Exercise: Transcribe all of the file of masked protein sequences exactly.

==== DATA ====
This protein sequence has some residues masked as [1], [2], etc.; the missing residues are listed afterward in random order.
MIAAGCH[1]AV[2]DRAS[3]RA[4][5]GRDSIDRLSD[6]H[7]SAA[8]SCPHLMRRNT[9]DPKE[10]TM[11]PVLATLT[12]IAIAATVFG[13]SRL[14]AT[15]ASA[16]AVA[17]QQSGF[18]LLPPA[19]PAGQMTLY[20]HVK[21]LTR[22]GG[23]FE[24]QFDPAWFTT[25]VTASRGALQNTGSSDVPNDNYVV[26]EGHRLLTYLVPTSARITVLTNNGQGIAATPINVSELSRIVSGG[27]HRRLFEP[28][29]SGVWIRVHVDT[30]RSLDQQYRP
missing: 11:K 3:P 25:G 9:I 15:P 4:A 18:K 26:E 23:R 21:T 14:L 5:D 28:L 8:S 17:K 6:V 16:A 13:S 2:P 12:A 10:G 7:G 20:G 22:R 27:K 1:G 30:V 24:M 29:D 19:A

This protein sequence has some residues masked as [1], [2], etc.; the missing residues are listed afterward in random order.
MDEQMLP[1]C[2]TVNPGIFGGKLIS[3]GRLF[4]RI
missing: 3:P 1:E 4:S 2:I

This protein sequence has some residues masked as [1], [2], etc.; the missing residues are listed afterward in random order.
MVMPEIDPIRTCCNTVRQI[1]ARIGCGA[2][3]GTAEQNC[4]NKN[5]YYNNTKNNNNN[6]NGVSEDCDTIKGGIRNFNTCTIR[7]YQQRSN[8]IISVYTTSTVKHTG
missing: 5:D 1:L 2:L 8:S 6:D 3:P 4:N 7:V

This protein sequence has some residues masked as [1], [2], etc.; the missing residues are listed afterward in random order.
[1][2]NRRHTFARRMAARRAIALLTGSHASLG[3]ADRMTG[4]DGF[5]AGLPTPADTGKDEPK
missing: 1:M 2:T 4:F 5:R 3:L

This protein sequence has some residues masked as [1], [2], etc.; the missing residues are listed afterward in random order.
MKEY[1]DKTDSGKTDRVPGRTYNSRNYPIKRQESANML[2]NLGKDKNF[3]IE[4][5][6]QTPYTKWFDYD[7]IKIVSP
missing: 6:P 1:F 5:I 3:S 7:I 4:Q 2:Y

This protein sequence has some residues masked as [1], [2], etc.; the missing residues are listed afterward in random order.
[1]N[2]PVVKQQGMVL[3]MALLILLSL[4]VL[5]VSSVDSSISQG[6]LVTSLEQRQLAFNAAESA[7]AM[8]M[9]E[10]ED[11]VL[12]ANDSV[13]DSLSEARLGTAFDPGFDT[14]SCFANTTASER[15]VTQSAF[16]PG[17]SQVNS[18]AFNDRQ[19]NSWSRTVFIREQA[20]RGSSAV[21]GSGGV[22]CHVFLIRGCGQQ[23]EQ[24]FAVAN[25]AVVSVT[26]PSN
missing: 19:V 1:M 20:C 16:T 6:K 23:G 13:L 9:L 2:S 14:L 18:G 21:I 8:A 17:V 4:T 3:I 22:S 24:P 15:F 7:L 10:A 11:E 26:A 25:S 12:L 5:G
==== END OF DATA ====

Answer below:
This protein sequence has some residues masked as [1], [2], etc.; the missing residues are listed afterward in random order.
MIAAGCH[1]AV[2]DRAS[3]RA[4][5]GRDSIDRLSD[6]H[7]SAA[8]SCPHLMRRNT[9]DPKE[10]TM[11]PVLATLT[12]IAIAATVFG[13]SRL[14]AT[15]ASA[16]AVA[17]QQSGF[18]LLPPA[19]PAGQMTLY[20]HVK[21]LTR[22]GG[23]FE[24]QFDPAWFTT[25]VTASRGALQNTGSSDVPNDNYVV[26]EGHRLLTYLVPTSARITVLTNNGQGIAATPINVSELSRIVSGG[27]HRRLFEP[28][29]SGVWIRVHVDT[30]RSLDQQYRP
missing: 11:K 3:P 25:G 9:I 15:P 4:A 18:K 26:E 23:R 21:T 14:L 5:D 28:L 8:S 17:K 6:V 16:A 13:S 2:P 12:A 10:G 7:G 20:G 22:R 27:K 1:G 30:V 24:M 29:D 19:A

This protein sequence has some residues masked as [1], [2], etc.; the missing residues are listed afterward in random order.
MDEQMLP[1]C[2]TVNPGIFGGKLIS[3]GRLF[4]RI
missing: 3:P 1:E 4:S 2:I

This protein sequence has some residues masked as [1], [2], etc.; the missing residues are listed afterward in random order.
MVMPEIDPIRTCCNTVRQI[1]ARIGCGA[2][3]GTAEQNC[4]NKN[5]YYNNTKNNNNN[6]NGVSEDCDTIKGGIRNFNTCTIR[7]YQQRSN[8]IISVYTTSTVKHTG
missing: 5:D 1:L 2:L 8:S 6:D 3:P 4:N 7:V

This protein sequence has some residues masked as [1], [2], etc.; the missing residues are listed afterward in random order.
[1][2]NRRHTFARRMAARRAIALLTGSHASLG[3]ADRMTG[4]DGF[5]AGLPTPADTGKDEPK
missing: 1:M 2:T 4:F 5:R 3:L

This protein sequence has some residues masked as [1], [2], etc.; the missing residues are listed afterward in random order.
MKEY[1]DKTDSGKTDRVPGRTYNSRNYPIKRQESANML[2]NLGKDKNF[3]IE[4][5][6]QTPYTKWFDYD[7]IKIVSP
missing: 6:P 1:F 5:I 3:S 7:I 4:Q 2:Y

This protein sequence has some residues masked as [1], [2], etc.; the missing residues are listed afterward in random order.
[1]N[2]PVVKQQGMVL[3]MALLILLSL[4]VL[5]VSSVDSSISQG[6]LVTSLEQRQLAFNAAESA[7]AM[8]M[9]E[10]ED[11]VL[12]ANDSV[13]DSLSEARLGTAFDPGFDT[14]SCFANTTASER[15]VTQSAF[16]PG[17]SQVNS[18]AFNDRQ[19]NSWSRTVFIREQA[20]RGSSAV[21]GSGGV[22]CHVFLIRGCGQQ[23]EQ[24]FAVAN[25]AVVSVT[26]PSN
missing: 19:V 1:M 20:C 16:T 6:K 23:G 13:L 9:L 2:S 14:L 18:G 21:I 8:A 17:V 4:T 3:I 22:S 24:P 15:F 7:L 10:A 11:E 26:A 25:S 12:L 5:G